MO: BROR is doing an unbelievable job with nose-to-tail cooking. They are utilizing the absolute entire animal. They serve the entire lamb head in different servings: stuffed eyeballs, with the tongue and the meat of the cheeks and forehead wrapped in little pancakes.

JB: Has this “use-it-all” cooking become somewhat the norm in Denmark or is it only happening at places like Noma and Amass?  

MO: It is definitely not the norm yet, especially at high-end restaurants. I think a lot of people talk about it but fail to follow through. There are just a few restaurants that are starting to realize the importance of adopting this way of thinking. For me, it is the only way that our industry will be able to cook in the future with the products we use now. Right now, we, as an industry, are cooking very irresponsibly.

JB: What comes to mind when you say we’re cooking irresponsibly? And how do we change that?

MO: As a whole, we are cooking with no thought of the impact that we are having on the environment. Everything is at our fingertips. Foods are being flown in from around the world with no thought of the carbon footprint that they leave behind. We are taking the center cut of meat or seafood and discarding the rest. How do we change? We need to look at what’s around us. We need to start cooking more locally. We need to look at the entire product, whether it’s meat, fish, or vegetables. We need to let the by-product of refinement become part of our daily repertoire.

JB: How do diners respond to these kinds of experimentations? 

MO: The response has been great. When you feed someone a by-product of something else they had earlier in the menu and explain how you transformed it into something that is delicious, it is a real eye-opener. It becomes something they can touch and taste and not something they have just heard about.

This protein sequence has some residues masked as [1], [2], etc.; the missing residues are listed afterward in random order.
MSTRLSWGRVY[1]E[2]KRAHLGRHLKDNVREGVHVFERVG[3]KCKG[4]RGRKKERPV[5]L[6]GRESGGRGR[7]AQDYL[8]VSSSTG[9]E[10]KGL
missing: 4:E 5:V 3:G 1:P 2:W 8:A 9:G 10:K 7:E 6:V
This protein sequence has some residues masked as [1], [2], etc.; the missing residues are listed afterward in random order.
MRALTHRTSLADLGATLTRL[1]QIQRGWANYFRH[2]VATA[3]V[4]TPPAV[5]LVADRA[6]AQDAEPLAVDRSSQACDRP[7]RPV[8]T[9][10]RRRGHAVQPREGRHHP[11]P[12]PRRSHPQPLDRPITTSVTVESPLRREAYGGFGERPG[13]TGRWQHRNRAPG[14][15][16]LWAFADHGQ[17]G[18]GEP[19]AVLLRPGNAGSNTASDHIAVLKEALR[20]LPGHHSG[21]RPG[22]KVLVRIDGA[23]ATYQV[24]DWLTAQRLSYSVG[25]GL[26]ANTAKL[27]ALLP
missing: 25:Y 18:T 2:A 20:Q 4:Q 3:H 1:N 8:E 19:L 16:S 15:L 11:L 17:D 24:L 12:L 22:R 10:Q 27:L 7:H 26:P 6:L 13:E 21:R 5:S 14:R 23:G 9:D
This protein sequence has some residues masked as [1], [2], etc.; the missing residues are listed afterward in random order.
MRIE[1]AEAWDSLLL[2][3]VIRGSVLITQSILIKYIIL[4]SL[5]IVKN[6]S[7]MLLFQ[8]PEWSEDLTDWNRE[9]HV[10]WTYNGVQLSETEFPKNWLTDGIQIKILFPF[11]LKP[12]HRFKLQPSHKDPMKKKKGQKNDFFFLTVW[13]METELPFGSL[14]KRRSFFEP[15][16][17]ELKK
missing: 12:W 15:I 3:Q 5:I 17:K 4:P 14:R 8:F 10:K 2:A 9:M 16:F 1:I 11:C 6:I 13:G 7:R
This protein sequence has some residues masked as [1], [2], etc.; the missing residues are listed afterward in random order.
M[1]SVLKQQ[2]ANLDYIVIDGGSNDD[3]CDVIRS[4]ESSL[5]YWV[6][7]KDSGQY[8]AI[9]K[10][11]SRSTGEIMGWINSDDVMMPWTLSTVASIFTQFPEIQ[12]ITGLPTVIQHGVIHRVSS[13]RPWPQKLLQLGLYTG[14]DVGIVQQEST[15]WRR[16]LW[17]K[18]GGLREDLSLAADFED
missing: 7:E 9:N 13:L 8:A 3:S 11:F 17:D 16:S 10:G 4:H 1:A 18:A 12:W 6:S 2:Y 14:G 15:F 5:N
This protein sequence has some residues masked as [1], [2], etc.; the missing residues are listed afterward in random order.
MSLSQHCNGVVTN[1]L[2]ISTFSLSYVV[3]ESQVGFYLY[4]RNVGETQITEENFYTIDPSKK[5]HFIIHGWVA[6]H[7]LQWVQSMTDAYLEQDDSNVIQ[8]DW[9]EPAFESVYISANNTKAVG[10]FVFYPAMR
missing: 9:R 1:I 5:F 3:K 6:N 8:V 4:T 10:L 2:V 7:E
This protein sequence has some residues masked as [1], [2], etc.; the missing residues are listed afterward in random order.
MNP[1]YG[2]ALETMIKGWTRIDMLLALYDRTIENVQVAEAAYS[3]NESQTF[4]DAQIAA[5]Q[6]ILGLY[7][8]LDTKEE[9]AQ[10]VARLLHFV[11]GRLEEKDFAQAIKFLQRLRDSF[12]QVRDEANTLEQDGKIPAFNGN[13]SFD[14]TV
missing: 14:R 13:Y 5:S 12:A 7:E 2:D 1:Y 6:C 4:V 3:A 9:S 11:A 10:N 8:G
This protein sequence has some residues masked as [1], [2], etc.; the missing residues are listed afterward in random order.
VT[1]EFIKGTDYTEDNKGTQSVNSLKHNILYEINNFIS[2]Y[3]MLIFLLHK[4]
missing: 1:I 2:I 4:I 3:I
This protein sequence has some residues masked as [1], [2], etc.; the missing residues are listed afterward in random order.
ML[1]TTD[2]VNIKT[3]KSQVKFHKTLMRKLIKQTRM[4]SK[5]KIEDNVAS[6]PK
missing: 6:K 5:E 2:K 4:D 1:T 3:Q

JB: On the Venn diagram of New Nordic cuisine and avoided food waste, where is the overlap? 

MO: I think that we have a great culture of preservation through salting and fermenting. These are both excellent ways to make items that are usually undesirable taste delicious.

JB: How would you compare the average Copenhagen restaurant customer to the ones you saw in New York at Per Se or in Britain at The Fat Duck? 

MO: Diners in Copenhagen are far more open-minded. What I love most about cooking in Copenhagen is that the guests come to eat whatever the chef is cooking, versus those places where I worked previously in which the guest comes and butchers the menu by telling you what they don’t want to eat. The sense of freedom in Copenhagen is amazing. People are looking for something a bit outside the box. So if you do something that is too traditional, then people will tell you that it just wasn’t that exciting. This keeps the chefs pushing and looking for the next new ingredient or flavor combination that sets them apart.

** This interview originally appeared on the fabulous Food Tank site. **

September 26, 2016 | Posted in Q & A, Restaurant | Comments closed

Wasted Food Dude–Priorities…

Here’s the latest installment of my food waste advice column, Dear Wasted Food Dude, which also runs on BioCycle‘s site and their e-bulletin, BioCycle Food Recycling News

Related: send questions! All food-waste-related queries are welcome–big or small, true or false, named or anonymous. Send stuff to wastedfood {at} gmail or @wastedfood.

Dear Wasted Food Dude,

What would you pick as the most important choice consumers can make to reduce food waste on their end or the production end?
—Adam Hallihan, Darien, IL

Wow Adam,
I’m impressed. You’ve asked a question that’s both a real softball and essential!

And your question begs another one: what do you mean by “most important?” And how much of an impact do you believe one person’s actions have on the food system?

The reason I got all Socratic there is because you could interpret the most important choice to be the one that results in the most tons of avoided food waste. Or the highest number of meals saved, the largest reduction in greenhouse gas (GHG) emissions, or just the most dollars saved. Read More »

September 1, 2016 | Posted in Wasted Food Dude | Comments closed